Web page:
Alanna Jackson is a founding partner at Jackson Marketing, Inc., a marketing firm located in Dunedin, Florida. In addition to her work at Jackson Marketing, Alanna is a co-host of The B2B Mix Show podcast. You can follow Alanna on Twitter at @alanna_jax and connect with her on LinkedIn.
Informal Employee Advocacy Program: Guiding Your Wannabe Employee Advocates

Written by Alanna Jackson

June 3, 2019

Are your employees sharing about your brand on social media? That’s great, but do you have a formal employee advocacy program in place? No? Well, you’re not alone. Even without an official policy, you can still guide your staff from any social media missteps to protect your company.

Presenting some form of guidance can even prompt more employees to share since they will know what is okay to publish and what could get them in trouble. Use this blog post as a guide to easily show your employees how to represent the company without the effort of creating a formal employee advocacy strategy.

Cover the Employee Advocacy Program Basics

Much of your crew will already know their way around social media. But just because they know how to use Facebook and Twitter for personal use doesn’t mean they know the best practices for the professional aspects of social media. Consider writing a one pager that covers general social media do’s and don’ts. You can also include a few links to free, helpful online training. Hootsuite has excellent no-cost social media education available.

Another idea would be to have a staff meeting about social media and employee advocacy. Provide your employees with a social media basics page and then give them the opportunity to ask any questions. Having a group meeting will save time as your staff is likely to have similar queries and can learn from each other.

What to Share

The success of any social media employee advocacy program relies fundamentally on content. Ensure that your employees are sharing more than just company articles and white papers, though. That’s why you have company profiles. Their social media accounts should be a representation of themselves and build their thought leadership clout. Encourage employees to source from other places and possibly even share a little about their hobbies or home life. When prospects look at their profiles, they want to see a person, not just a regurgitation of branded content.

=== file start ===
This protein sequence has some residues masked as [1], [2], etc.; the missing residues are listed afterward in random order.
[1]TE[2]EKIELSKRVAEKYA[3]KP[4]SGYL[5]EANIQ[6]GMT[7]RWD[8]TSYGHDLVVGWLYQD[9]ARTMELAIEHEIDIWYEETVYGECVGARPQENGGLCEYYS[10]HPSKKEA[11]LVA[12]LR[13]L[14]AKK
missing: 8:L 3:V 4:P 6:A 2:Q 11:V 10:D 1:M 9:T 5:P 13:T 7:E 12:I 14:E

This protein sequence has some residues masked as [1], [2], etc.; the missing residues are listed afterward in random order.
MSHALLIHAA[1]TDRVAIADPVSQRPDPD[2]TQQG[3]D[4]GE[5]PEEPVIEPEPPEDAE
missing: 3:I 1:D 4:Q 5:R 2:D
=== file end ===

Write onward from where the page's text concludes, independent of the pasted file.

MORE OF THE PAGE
Your content should be high quality and about topics that individuals will want to share.

Allow your employees the opportunity to contribute to your blog either through guest posting or embedding their quotes into your material. They’ll be encouraged to amplify the content to their network and build credibility as a thought leader.

Do you have any content that you don’t want your employees to share? This is pretty unlikely if you’re creating evergreen content. Make people aware though if you have any old blog posts floating around that you no longer want to be distributed. Create a timeframe making it clear that any articles written past X date are not to be shared.

A useful tool to use and recommend for curation of external content is Feedly. It’s easily customized with a variety of online sources and provides a news feed of content to pull from. Another way to find OPC is using this tool from Hootsuite.

feedly for informal employee advocacy

Social Media Leaders

If you have an employee that is particularly knowledgeable about social media for business, mobilize them as a spearhead. Make it known that they are experienced with social media and may be able to help answer questions for other staff. Bear in mind that this person isn’t necessarily the 20-something-year-old millennial. Just because millennials “grew up on social media” and know their way around Instagram and Snapchat doesn’t mean that they know how to write up a post on LinkedIn or Facebook professionally. The experienced employee knows how to communicate professionally and may just need a little bit of training.

Review Results

Make time in your schedule to occasionally review the posts your employees are sharing. Create a branded hashtag that employees can use in their posts relevant to the business. A branded hashtag will allow you to scan relevant posts quickly and can let your employees’ audiences know the relationship they have with the brand.

If they see success on social media, you will benefit. Show gratitude to the individuals who amplify your content thereby encouraging them to share more. Providing your employees with training and guidance for increasing their reach and engagement will help you both, and hopefully, dodge any conflicts on social media.

I hope this post has shown you that a full-blown program is not necessary to involve employees in amplifying your content. Start with the recommendations above and who knows; you may see such great results that you decide to initiate a formal employee advocacy program.


Informal Employee Advocacy Informal Employee Advocacy Informal Employee Advocacy Informal Employee Advocacy

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